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Be the Solution and Get Involved; Helping with Derelict Crab Traps in the Gulf of Mexico

The environmental problems we face are substantial and it is easy to get overwhelmed by the magnitude of the problem. So, instead on focusing on how big the problems are, try to think of the little things you can do to make a difference. For all that nature does for us, take a day from your schedule to do something for her.


Yours truly (on the right) heading our for a day retrieving derelict crab traps from the Gulf of Mexico.

Whatever your outdoor passion, you can find a way to help in your community. Recently I had the pleasure of spending time on the Gulf of Mexico hunting down and retrieving derelict crab traps. These traps may have been abandoned or lost due to movement caused by tides or weather. Once they are lost, they quickly become a problem. They can get stuck in propellers, snag lures, and foul shrimp trawls.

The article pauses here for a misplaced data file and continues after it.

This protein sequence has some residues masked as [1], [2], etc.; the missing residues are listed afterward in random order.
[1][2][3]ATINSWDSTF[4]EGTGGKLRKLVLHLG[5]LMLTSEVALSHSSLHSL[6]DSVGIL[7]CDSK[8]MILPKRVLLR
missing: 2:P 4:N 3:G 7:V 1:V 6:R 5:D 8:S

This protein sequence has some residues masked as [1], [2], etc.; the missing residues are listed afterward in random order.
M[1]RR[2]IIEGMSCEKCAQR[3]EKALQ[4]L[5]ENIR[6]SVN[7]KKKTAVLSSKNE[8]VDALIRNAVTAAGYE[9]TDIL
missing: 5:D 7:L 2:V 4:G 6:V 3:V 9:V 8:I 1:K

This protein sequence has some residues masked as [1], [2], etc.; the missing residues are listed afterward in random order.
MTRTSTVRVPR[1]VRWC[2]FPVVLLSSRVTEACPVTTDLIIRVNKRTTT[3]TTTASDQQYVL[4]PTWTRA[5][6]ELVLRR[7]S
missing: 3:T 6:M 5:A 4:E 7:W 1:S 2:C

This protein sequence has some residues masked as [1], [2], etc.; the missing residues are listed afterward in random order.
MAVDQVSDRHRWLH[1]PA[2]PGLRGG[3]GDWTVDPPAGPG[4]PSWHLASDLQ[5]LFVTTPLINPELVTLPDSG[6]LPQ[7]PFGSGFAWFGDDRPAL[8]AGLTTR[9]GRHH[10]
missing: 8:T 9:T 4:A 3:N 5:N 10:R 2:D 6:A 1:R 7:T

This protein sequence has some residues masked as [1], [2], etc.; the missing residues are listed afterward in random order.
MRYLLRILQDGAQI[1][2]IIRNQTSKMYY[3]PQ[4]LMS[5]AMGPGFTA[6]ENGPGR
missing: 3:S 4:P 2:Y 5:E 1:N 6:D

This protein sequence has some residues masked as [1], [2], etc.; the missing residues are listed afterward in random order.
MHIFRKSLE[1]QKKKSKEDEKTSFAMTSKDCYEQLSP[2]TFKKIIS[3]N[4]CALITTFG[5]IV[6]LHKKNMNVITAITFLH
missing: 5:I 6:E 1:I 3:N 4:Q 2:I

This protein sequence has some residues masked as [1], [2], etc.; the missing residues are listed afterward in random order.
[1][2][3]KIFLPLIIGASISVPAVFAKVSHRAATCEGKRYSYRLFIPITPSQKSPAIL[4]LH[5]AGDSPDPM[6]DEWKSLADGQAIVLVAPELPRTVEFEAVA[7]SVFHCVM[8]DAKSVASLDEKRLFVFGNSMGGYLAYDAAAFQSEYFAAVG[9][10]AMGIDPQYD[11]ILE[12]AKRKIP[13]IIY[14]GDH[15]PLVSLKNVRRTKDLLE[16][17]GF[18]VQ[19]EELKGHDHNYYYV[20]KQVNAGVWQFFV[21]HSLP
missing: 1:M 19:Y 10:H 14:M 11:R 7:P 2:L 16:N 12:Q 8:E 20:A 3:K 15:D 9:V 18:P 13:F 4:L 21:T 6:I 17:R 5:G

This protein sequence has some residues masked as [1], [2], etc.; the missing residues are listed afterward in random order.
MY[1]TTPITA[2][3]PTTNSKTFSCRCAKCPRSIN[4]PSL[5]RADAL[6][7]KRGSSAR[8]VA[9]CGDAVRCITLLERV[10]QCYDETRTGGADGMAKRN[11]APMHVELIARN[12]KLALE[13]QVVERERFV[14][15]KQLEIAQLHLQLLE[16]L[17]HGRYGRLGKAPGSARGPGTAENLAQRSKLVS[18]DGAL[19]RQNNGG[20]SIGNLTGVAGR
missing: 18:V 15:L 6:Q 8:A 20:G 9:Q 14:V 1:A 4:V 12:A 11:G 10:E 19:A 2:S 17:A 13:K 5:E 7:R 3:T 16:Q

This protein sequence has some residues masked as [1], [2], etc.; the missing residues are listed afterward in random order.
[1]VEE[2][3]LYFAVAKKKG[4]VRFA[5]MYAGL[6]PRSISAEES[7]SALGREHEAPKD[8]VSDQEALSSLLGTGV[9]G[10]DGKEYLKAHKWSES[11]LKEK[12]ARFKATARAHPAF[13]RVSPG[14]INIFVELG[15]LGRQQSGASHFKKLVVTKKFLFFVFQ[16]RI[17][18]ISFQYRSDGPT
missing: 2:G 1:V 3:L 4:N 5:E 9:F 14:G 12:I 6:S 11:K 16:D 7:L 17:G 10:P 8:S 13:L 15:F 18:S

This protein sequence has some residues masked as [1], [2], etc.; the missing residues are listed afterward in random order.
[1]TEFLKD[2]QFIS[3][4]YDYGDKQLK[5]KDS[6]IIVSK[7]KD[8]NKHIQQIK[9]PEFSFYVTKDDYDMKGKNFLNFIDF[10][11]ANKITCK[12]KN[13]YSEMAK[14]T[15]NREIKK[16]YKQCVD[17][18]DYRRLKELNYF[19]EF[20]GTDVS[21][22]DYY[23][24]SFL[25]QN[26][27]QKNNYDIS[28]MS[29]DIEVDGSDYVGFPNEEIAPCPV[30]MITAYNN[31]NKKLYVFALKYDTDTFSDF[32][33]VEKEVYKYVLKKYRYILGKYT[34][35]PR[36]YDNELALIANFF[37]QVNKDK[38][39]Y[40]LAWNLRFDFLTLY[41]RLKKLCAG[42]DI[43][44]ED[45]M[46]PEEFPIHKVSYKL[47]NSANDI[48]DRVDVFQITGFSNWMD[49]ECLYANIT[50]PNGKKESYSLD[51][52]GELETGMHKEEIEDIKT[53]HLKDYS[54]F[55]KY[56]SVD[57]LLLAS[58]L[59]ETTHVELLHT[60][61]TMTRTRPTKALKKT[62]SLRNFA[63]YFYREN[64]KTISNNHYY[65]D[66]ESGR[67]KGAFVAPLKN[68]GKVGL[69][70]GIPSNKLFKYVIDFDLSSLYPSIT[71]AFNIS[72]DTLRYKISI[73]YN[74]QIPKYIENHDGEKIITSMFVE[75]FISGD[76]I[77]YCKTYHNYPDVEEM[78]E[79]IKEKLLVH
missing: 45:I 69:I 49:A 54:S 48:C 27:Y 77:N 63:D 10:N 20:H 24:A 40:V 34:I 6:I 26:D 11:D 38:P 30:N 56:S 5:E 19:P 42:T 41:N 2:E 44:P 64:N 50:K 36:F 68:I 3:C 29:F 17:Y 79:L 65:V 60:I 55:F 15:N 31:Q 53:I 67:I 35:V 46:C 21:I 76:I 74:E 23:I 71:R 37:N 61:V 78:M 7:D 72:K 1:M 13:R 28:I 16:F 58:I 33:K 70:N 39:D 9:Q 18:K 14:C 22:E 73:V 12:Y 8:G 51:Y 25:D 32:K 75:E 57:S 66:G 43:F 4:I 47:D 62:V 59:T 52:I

Also disturbing is the "ghost fishing" that happens when these traps are lost. As long as the trap is sitting on the bottom, it is still fishing and the critters that get caught inside and die a slow painful death. This is of particular concern for the diamondback terrapin. The diamondback is listed as threatened and often lives where the targeted blue crab lives and can be caught in the same traps. This incidental catch, "by-catch," happens when species other than the target species is caught.


Since the 2000s the Gulf stages have been working to remove these traps and have removed over 60.000 traps since the programs began. Not only does this help remove the hazards, but has been found to help the health of the fishery; in the Chesapeake Bay it was found that 13,000 metric tons was added to the harvest when 34,000 derelict traps were removed.


Success! A few hours on the water and half a dozen traps won't ghost fish anymore!

So get involved and be the solution. I know my day on the water won't solve the problem, but when we all chip in we can make a difference. What I find interesting is that even after a day spent giving, I come away feeling that I still received more than I gave and that's pretty cool.

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